Good morning, California.

“We are asking Assemblywoman Tasha Boerner Horvath to do the right thing and give California ferret owners the chance to explain to the Legislature why ferrets should be legal in California as they are from Nome to Patagonia.”—Change.org petition filed by LegalizeFerrets.org. 

When Boerner Horvath was on the Encinitas City Council, ferret advocates came to her and she listened politely. Now she’s a state lawmaker and they’re back. As of Thursday, 77 people had signed the petition. Boerner Horvath’s office didn’t respond to an inquiry about whether she’d, ahem, bite. 

 

The California School Dashboard reports

A middle school language arts classroom in San Jose.

Fewer than half of California’s schools last year got a passing grade in English and only about a third passed in math, according to the state’s colored-coded “dashboard” designed to easily show parents how schools are faring.

The short answer? California is a big, diverse state with some of the best and worst schools in the nation. But absenteeism and dropout rates are an ongoing challenge, and roughly a third of school districts are struggling so badly that they qualify for extra state help, CALmatters Ricardo Cano reports. 

Also, there are haves and have-nots:

  • In the working-class city of Richmond, where Tony Thurmond, the newly elected Superintendent of Public Instruction, used to serve on the school board, schools lagged in math, English, absenteeism and most other categories.
  • In the affluent Marin County district where Gov.-elect Gavin Newsom and his family live, schools fared well in virtually all categories.

Cano: “On college and career readiness, schools are faring worse. One of the new indicators on the dashboard measures how well California’s high schools prepare students for postsecondary careers. About 675 schools, or 38 percent, were rated green or blue [good] in this category. The state gave nearly half, 47 percent, of high schools a red or orange rating [bad].”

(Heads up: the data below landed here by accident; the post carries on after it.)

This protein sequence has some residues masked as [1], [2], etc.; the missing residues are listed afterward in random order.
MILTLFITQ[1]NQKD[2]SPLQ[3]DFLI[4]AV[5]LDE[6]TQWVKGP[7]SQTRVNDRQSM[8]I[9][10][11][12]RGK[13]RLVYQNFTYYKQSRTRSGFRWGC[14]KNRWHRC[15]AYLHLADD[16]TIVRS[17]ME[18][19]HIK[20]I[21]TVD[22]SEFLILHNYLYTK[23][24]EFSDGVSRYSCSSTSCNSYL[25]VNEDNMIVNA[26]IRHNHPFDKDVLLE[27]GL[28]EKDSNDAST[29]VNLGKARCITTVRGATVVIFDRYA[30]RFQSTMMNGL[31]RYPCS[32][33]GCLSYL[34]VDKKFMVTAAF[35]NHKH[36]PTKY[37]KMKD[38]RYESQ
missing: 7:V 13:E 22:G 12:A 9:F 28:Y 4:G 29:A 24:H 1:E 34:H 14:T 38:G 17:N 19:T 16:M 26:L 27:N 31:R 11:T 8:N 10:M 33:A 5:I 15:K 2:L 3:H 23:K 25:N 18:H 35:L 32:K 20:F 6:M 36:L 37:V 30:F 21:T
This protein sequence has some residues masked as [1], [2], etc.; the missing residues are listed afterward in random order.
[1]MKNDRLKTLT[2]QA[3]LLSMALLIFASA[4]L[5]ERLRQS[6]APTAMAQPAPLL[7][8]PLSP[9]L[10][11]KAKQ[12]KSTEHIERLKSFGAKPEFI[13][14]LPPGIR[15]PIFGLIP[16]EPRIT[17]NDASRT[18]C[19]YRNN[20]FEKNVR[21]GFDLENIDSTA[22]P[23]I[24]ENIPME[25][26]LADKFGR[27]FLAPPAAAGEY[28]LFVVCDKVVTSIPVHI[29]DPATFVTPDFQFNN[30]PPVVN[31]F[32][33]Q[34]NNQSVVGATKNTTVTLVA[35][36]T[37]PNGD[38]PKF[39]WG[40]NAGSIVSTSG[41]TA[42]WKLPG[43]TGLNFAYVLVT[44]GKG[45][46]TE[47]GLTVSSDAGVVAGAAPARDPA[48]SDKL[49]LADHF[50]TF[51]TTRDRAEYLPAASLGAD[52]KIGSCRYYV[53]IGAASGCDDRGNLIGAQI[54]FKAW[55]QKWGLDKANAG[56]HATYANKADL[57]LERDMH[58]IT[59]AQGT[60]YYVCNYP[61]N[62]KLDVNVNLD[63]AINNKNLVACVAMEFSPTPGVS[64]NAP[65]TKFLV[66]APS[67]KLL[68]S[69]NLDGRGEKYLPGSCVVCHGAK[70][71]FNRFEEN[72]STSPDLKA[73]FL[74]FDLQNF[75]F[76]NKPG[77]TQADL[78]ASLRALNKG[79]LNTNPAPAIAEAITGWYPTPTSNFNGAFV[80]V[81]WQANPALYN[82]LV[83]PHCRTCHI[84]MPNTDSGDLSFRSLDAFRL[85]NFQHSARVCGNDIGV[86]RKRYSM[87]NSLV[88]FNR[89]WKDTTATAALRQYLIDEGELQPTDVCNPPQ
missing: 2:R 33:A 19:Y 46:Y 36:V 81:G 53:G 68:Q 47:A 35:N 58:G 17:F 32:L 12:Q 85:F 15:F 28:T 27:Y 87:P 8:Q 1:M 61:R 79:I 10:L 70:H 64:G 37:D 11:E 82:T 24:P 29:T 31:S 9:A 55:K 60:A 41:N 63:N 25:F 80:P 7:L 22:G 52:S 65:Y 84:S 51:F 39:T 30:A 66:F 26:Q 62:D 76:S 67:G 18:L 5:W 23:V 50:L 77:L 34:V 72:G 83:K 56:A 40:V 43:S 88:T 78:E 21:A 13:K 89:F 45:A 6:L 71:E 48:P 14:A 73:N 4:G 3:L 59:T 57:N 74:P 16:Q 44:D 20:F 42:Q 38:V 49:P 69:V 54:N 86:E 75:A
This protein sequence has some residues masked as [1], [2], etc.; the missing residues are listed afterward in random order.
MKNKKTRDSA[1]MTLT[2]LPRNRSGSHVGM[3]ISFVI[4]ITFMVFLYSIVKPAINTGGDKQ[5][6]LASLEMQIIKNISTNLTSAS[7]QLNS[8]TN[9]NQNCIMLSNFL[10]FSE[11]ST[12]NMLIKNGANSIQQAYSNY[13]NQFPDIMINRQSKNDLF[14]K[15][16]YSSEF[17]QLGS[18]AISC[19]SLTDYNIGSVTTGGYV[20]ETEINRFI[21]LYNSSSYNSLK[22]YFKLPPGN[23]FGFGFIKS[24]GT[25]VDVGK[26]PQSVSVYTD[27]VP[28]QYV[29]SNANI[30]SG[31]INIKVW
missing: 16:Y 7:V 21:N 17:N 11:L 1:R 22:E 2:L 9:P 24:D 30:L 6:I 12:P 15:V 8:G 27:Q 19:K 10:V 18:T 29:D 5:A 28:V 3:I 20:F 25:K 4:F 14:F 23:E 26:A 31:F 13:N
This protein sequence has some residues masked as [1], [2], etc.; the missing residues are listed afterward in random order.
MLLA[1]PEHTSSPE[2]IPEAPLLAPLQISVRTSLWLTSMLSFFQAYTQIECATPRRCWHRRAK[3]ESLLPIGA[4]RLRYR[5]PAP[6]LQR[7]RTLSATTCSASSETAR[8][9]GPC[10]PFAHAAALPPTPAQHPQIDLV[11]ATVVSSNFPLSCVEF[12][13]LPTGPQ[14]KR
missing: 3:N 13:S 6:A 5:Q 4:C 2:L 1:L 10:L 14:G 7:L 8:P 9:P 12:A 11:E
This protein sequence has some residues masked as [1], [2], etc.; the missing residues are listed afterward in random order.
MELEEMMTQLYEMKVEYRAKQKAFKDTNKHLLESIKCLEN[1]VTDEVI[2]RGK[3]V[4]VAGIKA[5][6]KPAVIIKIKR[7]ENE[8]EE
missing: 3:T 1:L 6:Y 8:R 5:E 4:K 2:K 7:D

Advertisement

FSB Core Strategies: Public Affairs. Ballot Campaigns. Legislative & Regulatory Fights


'Dieselgate' money sparks a fight

A parking area for electric vehicles in San Ramon.

For years, Californians unwittingly breathed diesel exhaust when Volkswagen provided phony tailpipe emission reports on its diesel vehicles. As a result of the “Dieselgate” settlement, the automaker agreed to spend $800 million over 10 years to accelerate electric vehicle technology in California.

Next week, the California Air Resources Board will vote on a plan to spend a $200 million chunk of that money on a network of EV charging stations, and the plan is being challenged by a dozen legislators and electric vehicle charging companies.

  • Rural lawmakers from both parties sent a letter to the air board Thursday saying the $2 million “short-changes the state’s rural communities, many of which suffer from the worst air quality problems in the state.” They want at least $26 million.
  • Meanwhile, electric vehicle charging companies are challenging the investment plans of Volkswagen subsidiary Electrify America, worried that the company could end up getting a corner on the market.

The online publication EENews, which focuses on energy and the environment, notes that the $200 million is an enormous sum for what remains a fledgling electric vehicle industry.

In context: California has set a goal of 5 million zero-emission vehicles on the road by 2030. It won’t hit that target if EVs markets are limited to high-wealth coastal areas—and if motorists in Fresno, San Bernardino or Redding, worried about a lack of charging stations, are reluctant to buy.